Alaska Digest, 1pm update
Here’s a look at how AP’s general news coverage is shaping up for select Alaska stories. For up-to-the minute information on AP’s complete coverage of Alaska and the rest of the world, visit Coverage Plan at newsroom.ap.org
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BROADBAND MAP-LOCALIZE IT — States are racing against a deadline to challenge the map federal officials will use to divvy up the nation’s largest-ever investment in high-speed internet. At stake is a share of the $42.5 billion Broadband Equity, Access and Deployment program, part of the infrastructure measure President Joe Biden signed into law last year. We provide resources and questions for localizing the story. Find the latest Localize It guides here.
MIGRATION-ASYLUM BAN-LOCALIZE IT — Under Trump-era asylum restrictions, migrants have been denied rights to seek asylum under U.S. and international law 2.5 million times since March 2020 on grounds of preventing the spread of COVID-19. Amid uncertainty over the restrictions’ future, we offer suggested reporting threads for localizing the story. Find the latest Localize It guides here.
HOMELESS COUNT-LOCALIZE IT — A national tally of homelessness released Monday finds that the total number of unhoused people across the U.S. was about the same earlier this year as it was in 2020, before the coronavirus pandemic hit the nation hard. The result represents a balancing of conflicting forces sparked by the pandemic: job losses and rising rents along with eviction protections and tax breaks. We offer ideas for localizing the story. Find the latest Localize It guides here.
Anxious holiday travelers brace for weather delays
Former FTX CEO Sam Bankman Fried in US custody
Arizona election lawsuit goes to trial
Zelenskyy: Ukraine “will never surrender”
US braces for dangerous blast of cold, wind and snow
Associates of FTX founder plead guilty to criminal charges
Senate hits snag in bid to pass $1.7 trillion spending bill
Migrants at US-Mexico border await ruling on asylum limits
MISSION, Kan. —- President Joe Biden has warned Americans to take seriously a storm that is spreading severe cold, snow and wind. He said Thursday in the Oval Office that “this is not like a snow day when you were a kid.” Temperatures are plunging far and fast the storm forms ahead of Christmas weekend. The National Weather Service says that frigid air will move through the central United States to the east and that windchill advisories will affect about 135 million people in coming days. Forecasters expect a bomb cyclone to develop near the Great Lakes. That occurs when atmospheric pressure drops quickly in a strong storm. By Heather Hollingsworth and Jill Bleed. SENT: 694 words, photos. Developing.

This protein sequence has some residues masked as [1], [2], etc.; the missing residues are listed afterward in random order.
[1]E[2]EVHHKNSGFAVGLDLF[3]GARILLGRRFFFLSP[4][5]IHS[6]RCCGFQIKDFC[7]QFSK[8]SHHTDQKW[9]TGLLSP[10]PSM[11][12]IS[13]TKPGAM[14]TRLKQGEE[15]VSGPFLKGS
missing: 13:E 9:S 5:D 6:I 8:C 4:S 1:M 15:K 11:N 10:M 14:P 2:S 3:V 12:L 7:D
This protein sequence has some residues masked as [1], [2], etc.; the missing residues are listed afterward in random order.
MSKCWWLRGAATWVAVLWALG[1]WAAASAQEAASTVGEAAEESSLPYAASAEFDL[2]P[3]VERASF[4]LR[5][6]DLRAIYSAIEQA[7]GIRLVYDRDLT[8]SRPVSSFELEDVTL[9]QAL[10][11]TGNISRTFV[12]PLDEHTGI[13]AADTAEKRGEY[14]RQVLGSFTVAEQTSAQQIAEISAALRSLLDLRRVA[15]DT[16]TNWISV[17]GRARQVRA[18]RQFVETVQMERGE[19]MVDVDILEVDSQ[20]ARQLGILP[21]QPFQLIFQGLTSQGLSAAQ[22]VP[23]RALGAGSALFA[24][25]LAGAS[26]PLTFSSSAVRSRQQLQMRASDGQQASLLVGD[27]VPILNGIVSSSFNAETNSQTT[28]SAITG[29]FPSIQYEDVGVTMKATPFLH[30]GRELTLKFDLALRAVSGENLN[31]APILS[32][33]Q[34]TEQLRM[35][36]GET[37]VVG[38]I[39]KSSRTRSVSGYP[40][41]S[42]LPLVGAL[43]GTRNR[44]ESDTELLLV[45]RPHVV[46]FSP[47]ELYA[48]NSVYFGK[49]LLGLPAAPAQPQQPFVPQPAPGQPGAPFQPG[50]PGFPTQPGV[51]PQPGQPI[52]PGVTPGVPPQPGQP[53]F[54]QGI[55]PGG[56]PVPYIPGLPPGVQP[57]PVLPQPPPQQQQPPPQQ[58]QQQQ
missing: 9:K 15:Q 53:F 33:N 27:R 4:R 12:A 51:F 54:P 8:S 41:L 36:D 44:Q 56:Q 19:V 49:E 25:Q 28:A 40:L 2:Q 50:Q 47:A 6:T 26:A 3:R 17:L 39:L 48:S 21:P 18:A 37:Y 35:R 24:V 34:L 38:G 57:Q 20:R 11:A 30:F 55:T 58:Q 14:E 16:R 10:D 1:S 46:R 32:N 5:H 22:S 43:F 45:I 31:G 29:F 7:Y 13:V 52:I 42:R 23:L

WASHINGTON —- The Senate appears back on track to pass a $1.7 trillion bill to finance federal agencies through September. Senate Majority Leader Chuck Schumer announced Thursday that the Senate would consider some 15 amendments before voting on final passage of the package. Most of the amendments will be subject to a 60-vote threshold to pass, generally dooming them to failure in the evenly divided 100-member Senate. An agreement from both sides on which amendments would be voted on was needed to lock in an expedited vote on final passage and get the measure approved before a government shutdown would begin at midnight Friday. By Kevin Freking. SENT: 571 words, photos
BORDER WALL-SHIPPING CONAINERS
PHOENIX —- Arizona Gov. Doug Ducey will take down a makeshift wall made of shipping containers at the Mexico border, settling a lawsuit and political tussle with the federal government over trespassing on federal lands. The Biden administration and the Republican governor entered into an agreement that Arizona will cease installing the containers in any national forest, according to court documents filed Wednesday in U.S. District Court. The stipulation says Arizona must remove the shipping containers already present in southeastern Cochise County by Jan. 4. The resolution comes just two weeks before Democrat Katie Hobbs, who opposes the construction, takes over as governor. SENT: 314 words, photo
ZELENSKY-WASHINGTON-HOW IT HAPPENED
WASHINGTON —- The idea of a daring wartime trip by Volodymyr Zelenskyy to Washington had percolated for some time before the surprise visit was revealed just hours ahead of the Ukrainian president’s arrival. House Speaker Nancy Pelosi discussed the visit with Ukrainian officials during a summit in Croatia in October. And Biden administration officials had for months been talking with Ukraine about a potential Zelenskyy visit. Zelenskyy had indicated to President Joe Biden the U.S. was the first country he wanted to visit when the time was right for him to travel. Finally, on Dec. 11, Zelenskyy told Biden the time had arrived. From there, things quickly fell into place for Wednesday’s whirlwind visit. By Seung Min Kim. SENT: 971 words, photos.
NEW FROM THE AP: CLIMATE STORYSHARE NETWORK
Looking for more state news and photos? Sign up to participate in AP StoryShare, an online platform at storyshare.ap.org where news organizations from a growing list of states share content. We also have topical networks with reporting dedicated to education (K-12 and higher ed) and Indigenous peoples, shared by news organizations around the country. Our latest topical network: AP StoryShare-Climate, focused on climate change coverage from across the U.S. Access is free for AP members. For account information, contact Jennifer Lehman at email@example.com and Larry Rosenthal at firstname.lastname@example.org
If you have photos of regional or statewide interest, please send them to the AP state photo center in New York, 888-273-6867. For access to AP Newsroom and other technical issues, contact AP Customer Support at email@example.com or 877-836-9477.